Ewan Gibbs: New York / Chicago
Introductory text by Ewan Gibbs and Richard Shiff
Published by Richard Gray Gallery
Hardcover, 68 pages, English, 2019
Ships from Chicago
Richard Gray Gallery is pleased to announce the release of an illustrated catalogue on the occasion of the exhibition Ewan Gibbs: New York / Chicago. Featuring twenty detailed illustrations from the exhibition, the catalogue is accompanied by an introductory dialogue between the artist and Richard Shiff, Professor of Modern and Contemporary Art History and Director at the Center for the Study of Modernism at the University of Texas, Austin.
ABOUT THE EXHIBITION
Renowned British artist Ewan Gibbs creates intimately scaled portraits of the built environment. Working from photographs taken during his travels, Gibbs carefully renders images of urban landmarks using his methodical drawing technique. The resulting images infuse the iconic manufactured exteriors of the city with an inner nostalgia and demand close observation.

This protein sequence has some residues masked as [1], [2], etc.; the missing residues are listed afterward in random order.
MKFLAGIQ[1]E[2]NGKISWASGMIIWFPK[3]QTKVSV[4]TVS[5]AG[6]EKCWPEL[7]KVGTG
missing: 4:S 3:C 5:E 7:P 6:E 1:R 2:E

New York / Chicago presents a recent body of work comprising parallel but distinct series of drawings that are based on the artist’s personal encounters in the two cities. Each drawing contains thousands of minuscule pen and pencil marks and pinpricks—a system developed by Gibbs over twenty-five years ago after seeing knitting patterns containing various graphic symbols within a large, organized grid. Justly described by the late and celebrated art educator and critic James Yood, “the allure of Gibbs’s maniacally rendered [illustrations] stems from the stunning difficulty of his task, the monklike patience it requires, and the bravura skill he brings to bear.”
Upon close inspection, these gestures dissolve into a sea of marks; as the viewer steps back, however, the abstract and the figural converge until the marks snap into focus, revealing the spatial planes of city monuments and quintessential skyline views. This distance-based legibility harkens back to the dotted canvases of the Pointillists, though Gibbs’s techniques resonate to an even higher degree with the pixel in photographic technology—with each mark, he records a single elemental unit of the image.